I forgot what kind of pasta it was, but they were small kernels almost like a grain and served with roasted tomatoes. I enjoyed the flavors of the tomatoes and the egg did help, but it wasn’t that filling.

This is the braised sunchokes, which again came out beautifully plated. But there was a tartness to the sunchokes that I didn’t enjoy, so this was the least popular dish of the night.

These dishes represented a bit more than half of the menu, and all the other items didn’t necessarily appeal to us. My sister, probably feeling a bit guilty about not feeding her son enough to eat, suggested we move on to dessert instead of eating more orders of what we already had.

We ended up ordering almost every item on the dessert menu. Probably the most beautiful dessert was this apple, which I think was called a “Claudette.” (Again, sorry, I didn’t take notes.) This was an ingenious dessert of thinly sliced green apples layered around a filling to recreate the shape of the apple. Inside were two types of filling; we all agreed that one of the filling was an apple sorbet. What was so interesting was the apple sorbet was hard like a crunchy apple, but melted when you ate it. This was my favorite dish of the night for the presentation, creativity and taste.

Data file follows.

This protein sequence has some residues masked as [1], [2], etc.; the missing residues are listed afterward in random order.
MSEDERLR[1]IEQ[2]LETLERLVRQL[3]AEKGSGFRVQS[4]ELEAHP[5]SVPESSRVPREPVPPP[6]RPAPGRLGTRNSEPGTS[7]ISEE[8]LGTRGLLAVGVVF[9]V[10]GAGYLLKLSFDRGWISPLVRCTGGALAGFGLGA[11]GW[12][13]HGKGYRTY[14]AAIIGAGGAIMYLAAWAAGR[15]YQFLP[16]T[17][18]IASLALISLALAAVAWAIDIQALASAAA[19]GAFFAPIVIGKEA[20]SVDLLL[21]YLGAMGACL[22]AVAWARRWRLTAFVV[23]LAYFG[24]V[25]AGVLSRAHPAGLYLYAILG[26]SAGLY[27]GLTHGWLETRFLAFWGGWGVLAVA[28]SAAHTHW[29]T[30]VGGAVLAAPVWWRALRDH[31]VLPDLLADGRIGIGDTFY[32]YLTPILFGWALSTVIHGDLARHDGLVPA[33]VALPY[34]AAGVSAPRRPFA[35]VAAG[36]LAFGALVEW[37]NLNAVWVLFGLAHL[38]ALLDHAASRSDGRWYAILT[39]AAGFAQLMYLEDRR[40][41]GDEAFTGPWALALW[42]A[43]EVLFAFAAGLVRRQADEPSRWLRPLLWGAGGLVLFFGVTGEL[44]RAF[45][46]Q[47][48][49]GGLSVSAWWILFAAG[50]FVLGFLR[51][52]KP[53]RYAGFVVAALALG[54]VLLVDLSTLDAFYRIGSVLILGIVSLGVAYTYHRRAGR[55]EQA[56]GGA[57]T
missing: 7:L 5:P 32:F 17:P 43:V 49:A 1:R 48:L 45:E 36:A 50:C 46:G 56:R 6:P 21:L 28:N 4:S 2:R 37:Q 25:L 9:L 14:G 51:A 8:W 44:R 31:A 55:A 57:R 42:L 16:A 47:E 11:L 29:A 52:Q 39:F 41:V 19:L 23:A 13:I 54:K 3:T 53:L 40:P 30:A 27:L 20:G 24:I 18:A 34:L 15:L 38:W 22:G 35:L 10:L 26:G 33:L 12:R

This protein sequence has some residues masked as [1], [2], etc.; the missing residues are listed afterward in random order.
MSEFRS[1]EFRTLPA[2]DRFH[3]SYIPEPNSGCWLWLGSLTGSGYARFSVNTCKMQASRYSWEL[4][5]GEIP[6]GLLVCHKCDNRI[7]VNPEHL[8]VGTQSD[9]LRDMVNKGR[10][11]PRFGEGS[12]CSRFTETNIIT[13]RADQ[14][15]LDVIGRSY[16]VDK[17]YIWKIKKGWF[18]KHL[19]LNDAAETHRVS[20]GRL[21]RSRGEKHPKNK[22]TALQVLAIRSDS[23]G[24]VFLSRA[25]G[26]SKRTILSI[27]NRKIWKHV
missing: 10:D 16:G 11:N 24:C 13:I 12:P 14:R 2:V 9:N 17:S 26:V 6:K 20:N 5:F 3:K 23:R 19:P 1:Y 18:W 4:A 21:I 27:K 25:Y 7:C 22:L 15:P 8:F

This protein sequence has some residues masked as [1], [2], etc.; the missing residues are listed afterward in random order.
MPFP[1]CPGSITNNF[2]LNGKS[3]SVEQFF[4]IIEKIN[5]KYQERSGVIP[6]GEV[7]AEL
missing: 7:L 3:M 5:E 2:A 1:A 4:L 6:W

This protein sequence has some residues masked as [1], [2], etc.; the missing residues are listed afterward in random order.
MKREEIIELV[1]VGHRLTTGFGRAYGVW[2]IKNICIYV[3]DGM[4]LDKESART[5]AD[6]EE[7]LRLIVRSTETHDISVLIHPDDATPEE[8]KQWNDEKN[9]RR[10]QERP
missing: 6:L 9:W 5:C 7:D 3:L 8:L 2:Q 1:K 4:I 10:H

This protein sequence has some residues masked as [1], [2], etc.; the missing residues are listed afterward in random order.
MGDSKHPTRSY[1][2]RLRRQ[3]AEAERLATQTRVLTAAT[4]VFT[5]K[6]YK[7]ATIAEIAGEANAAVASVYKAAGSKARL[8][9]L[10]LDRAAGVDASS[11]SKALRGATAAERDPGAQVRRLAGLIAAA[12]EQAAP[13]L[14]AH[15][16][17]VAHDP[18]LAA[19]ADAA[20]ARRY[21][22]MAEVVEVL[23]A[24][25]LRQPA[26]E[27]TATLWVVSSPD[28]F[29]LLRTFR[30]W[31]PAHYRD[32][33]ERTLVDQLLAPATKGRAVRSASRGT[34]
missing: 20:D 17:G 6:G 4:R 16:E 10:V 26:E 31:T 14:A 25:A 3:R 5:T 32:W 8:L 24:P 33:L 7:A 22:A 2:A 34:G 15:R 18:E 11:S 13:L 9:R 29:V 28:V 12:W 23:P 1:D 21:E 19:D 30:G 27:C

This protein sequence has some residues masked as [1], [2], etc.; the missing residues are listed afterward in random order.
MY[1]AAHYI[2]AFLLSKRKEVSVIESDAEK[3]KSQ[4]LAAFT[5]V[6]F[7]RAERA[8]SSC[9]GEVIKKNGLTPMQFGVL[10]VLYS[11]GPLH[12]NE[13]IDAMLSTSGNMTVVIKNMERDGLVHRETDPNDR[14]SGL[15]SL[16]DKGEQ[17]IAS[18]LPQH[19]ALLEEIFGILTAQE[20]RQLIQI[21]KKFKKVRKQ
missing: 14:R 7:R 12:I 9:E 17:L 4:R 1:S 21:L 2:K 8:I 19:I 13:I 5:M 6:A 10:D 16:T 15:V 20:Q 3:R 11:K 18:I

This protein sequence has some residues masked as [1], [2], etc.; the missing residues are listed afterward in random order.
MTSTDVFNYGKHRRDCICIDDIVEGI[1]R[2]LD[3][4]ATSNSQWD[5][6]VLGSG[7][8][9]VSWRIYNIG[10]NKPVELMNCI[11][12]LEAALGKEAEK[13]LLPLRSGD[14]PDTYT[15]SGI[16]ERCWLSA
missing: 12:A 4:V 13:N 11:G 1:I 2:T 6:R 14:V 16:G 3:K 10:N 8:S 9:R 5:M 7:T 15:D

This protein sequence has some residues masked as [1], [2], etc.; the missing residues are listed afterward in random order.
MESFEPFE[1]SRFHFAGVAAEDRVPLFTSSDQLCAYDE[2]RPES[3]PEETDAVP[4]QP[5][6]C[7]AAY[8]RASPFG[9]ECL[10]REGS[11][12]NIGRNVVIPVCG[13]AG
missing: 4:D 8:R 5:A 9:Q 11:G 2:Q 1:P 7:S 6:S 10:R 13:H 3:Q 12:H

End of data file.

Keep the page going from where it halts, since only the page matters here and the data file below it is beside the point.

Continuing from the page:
Other desserts we had was the classic cheesecake in a jar (which I had last time). My nephew loves cheesecake so he got a kick out of the idea of eating it straight out of a jar. We also ordered the cornbread pain de perdu with figs. The dish looked rustic and pretty, but all the components didn’t seem to blend well together.

We also had the saffron rice pudding, which came in a clear glass boat. The pudding texture wasn’t as creamy as I liked but it was pretty.